- I didn't expect a comment on this ~3 years later... but yes I will, thank you. -- Alad (talk) 10:42, 23 October 2018 (UTC)
Heh, yeah I just recently decided to come back and start updating that article again with some new info (my old user was User:MaBeef). I appreciate it and no hard feelings. -- Ksd (talk) 14:24, 23 October 2018 (UTC)
Disable auto updates
Help with the Visual Studio Code page
I saw that you have edited the Visual Studio Code page, so maybe you can help with the disputed content. I don't know if you will agree with me or not, but I cannot be the only one discussing (and I also find it hard to discuss, it seems pointless anyway). Personally I find it important to leave the clarity on the fact that Visual Studio Code is proprietary and is different from Code OSS; but if you think differently, please do share your opinion as well. --Grufo [ contribs | talk ] 07:03, 4 November 2021 (UTC)
- I didn't feel the need to step in until now. Since things have turned to edit-warring, I've left some comments. -- Alad (talk) 11:28, 4 November 2021 (UTC)
You come back on IRC right this instant. One of the wiki admins first put "Bring back alad" in the /topic, then it became "On strike until alad returns", now all the separators in the channel topic are "🍌" and just now we got another troll in -wiki and the other ops are asleep.
How dare you leave IRC!
About i3 gaps topic
Hi!!!! I am a newbie in linux. Feel free to correct me if I am wrong.
I want to talk about this topic - https://wiki.archlinux.org/index.php?title=I3&diff=735587&oldid=735585
It is very important for people to know how to use i3 gaps. i3gaps is installed by default on every i3 installation. I think it really doesn't matter if it is a fork or not. I had to watch a youtube video to learn how to use i3 gaps. In the installation section it is written you can download the i3-gaps package but no one knows how to enable them. What is the point of installing i3 gaps if we don't know how to use gaps ? It would really be nice if it could be added to the archwiki :'(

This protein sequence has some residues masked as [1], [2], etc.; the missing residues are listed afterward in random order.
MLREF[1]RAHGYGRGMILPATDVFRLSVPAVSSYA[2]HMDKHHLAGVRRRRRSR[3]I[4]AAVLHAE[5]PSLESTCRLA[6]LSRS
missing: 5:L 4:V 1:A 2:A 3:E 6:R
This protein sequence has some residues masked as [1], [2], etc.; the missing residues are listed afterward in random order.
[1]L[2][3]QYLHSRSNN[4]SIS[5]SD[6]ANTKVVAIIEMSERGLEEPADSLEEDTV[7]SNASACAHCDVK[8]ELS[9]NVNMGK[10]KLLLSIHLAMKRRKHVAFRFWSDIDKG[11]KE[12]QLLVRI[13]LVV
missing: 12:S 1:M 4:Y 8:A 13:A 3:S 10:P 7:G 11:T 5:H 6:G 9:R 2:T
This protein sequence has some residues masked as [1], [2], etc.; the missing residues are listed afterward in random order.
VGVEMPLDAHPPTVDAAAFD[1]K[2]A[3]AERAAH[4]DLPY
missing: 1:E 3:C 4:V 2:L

- You keep saying things are "very important" in your edits, but no, this is not "very important". It's a personal preference which leads to installing a different version of i3. And more so, this alternative is mentioned right at the beginning of the article - including the fact it's default when installing the i3 group. -- Alad (talk) 16:06, 30 June 2022 (UTC)
- I've enabled wiki mails, so you should be able to use "Email this user" in the sidebar. -- Alad (talk) 13:10, 10 July 2022 (UTC)
Do you think using the AUR to install GNOME extensions is still correct and recommended nowadays?
Hi. I know this is definitely not the best place to post this, but I don't know who else to ask for guidance with this since you're one of the few very active Wiki administrator. Read below to understand why I ended up asking here.
GNOME#Extensions has always been very inconsistent, I just noticed this by looking at the revision history. Users keep editing it and their edits contradicts with the previous edit. Before, it had instructions to install extensions from both extensions.gone.org and the AUR. Then in 2014, you flagged that section to be poorly written because there were some AUR packages suggested in a bulletpoint list style, but with no description. As you can see in the edit, the person responded to your flag and updated it. However, they entirely removed the instructions to install from the AUR instead of just removing the bulletpoint list and keeping the AUR link. It stayed like that for a while, until it something similar was re-added. Someone made an edit suggesting that "using packages automates the update process," then another person replaced 'packages ' with 'pacman.' But in the official repositories there's only 1 or 2 GNOME extension(s). Thus, the AUR was entirely gotten rid of in that section, until recently I decided to re-add it after the section stayed with no AUR instructions for about 8 years. The thing is, I'm unsure of my decision of re-adding instructions for installing extensions using the AUR because apparently no one really cared about that.